Nikolai Pomyalovsky

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Nikolai Pomyalovsky
Nikolai Pomyalovsky by Nikolai Nevrev.jpg
Portrait of Pomyalovsky by Nikolai Nevrev 1860
Born (1835-04-23)April 23, 1835
Saint Petersburg, Russia
Died October 17, 1863(1863-10-17) (aged 28)
Saint Petersburg, Russia
Period 1850s-1860s
Genre Fiction
Notable works Seminary Sketches

Signature

Nikolai Gerasimovich Pomyalovsky (Russian: Никола́й Гера́симович Помяло́вский), (23 April [O.S. 11 April] 1835 – 17 October [O.S. 5 October] 1863), was a Russian writer.

Early life[edit]

Pomyalovsky was born in Saint Petersburg in 1835. His father was a deacon in the Orthodox Church in Malaya Okhta, a village on the bank of the Neva River, across from Saint Petersburg. Pomyalovsky studied at the Alexander Nevsky Theological School (1843–51), where his lifelong problem with alcoholism began, and at the Saint Petersburg Theological Academy (1851–1857).[1] His work Seminary Sketches is a harrowing description of his years in these schools.[2] Though a talented student, he graduated next to last in his class, and wasn't recommended for a deaconship.[3]

Career[edit]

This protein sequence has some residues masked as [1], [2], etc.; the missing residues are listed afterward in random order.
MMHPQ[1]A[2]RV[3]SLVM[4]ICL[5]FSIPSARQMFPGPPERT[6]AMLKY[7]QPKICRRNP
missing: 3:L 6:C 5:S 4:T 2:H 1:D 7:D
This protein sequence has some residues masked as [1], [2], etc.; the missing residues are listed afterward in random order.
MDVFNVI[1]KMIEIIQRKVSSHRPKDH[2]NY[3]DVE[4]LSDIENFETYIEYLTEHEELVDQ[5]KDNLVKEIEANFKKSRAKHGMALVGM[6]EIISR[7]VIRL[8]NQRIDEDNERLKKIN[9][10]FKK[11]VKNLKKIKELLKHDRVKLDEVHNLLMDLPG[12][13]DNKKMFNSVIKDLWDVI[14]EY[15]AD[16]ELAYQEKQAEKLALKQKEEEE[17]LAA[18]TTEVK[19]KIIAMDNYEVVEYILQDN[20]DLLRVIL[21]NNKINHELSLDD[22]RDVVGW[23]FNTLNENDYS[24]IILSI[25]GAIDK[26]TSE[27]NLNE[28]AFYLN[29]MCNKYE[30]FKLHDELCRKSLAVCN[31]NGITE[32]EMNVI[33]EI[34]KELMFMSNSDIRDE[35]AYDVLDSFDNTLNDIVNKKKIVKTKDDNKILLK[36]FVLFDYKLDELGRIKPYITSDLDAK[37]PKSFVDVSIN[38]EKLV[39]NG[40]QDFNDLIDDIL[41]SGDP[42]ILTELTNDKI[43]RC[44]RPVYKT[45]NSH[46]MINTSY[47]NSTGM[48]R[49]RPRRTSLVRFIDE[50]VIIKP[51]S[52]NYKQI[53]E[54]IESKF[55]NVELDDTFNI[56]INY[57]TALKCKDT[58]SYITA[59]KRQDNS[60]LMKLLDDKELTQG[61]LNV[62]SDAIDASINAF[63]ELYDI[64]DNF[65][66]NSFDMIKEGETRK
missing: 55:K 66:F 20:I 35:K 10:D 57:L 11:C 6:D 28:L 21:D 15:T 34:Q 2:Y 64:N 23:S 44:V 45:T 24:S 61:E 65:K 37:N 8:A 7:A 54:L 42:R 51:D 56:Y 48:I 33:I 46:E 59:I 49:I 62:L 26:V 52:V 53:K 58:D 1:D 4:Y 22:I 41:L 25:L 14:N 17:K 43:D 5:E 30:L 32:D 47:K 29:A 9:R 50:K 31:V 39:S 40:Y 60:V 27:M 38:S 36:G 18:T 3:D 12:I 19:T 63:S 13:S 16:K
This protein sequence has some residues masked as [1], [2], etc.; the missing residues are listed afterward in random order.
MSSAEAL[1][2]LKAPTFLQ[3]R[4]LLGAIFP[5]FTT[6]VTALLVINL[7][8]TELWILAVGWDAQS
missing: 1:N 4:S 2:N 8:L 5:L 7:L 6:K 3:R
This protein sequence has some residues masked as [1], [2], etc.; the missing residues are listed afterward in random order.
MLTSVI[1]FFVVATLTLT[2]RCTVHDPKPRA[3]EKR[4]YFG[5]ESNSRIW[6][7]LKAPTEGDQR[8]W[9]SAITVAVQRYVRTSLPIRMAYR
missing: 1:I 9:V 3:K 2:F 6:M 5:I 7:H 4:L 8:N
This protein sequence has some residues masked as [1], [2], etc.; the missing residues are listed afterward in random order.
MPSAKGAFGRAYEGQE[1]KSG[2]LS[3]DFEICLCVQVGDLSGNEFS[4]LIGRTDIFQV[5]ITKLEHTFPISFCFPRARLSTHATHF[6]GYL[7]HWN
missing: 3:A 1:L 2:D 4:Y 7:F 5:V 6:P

Upon leaving the seminary, he earned a living by serving at funerals, singing in choirs, and giving private lessons. He also attended lectures at Saint Petersburg State University. His story Vukol: A Psychological Sketch was published in the Journal for Education in 1859. The story tells of the progress of an intelligent but awkward orphan boy under the abuse and mistreatment of guardians and educators before he finally finds a teacher whose fatherly love he can respond to.[3] In 1860 he started teaching at the largest of Saint Petersburg's Sunday schools, which were staffed by volunteers, and designed to educate the children of the working class. He had high expectations for the usefulness and influence of the Sunday schools, but when these expectations went unrealized he turned to drinking again.[1]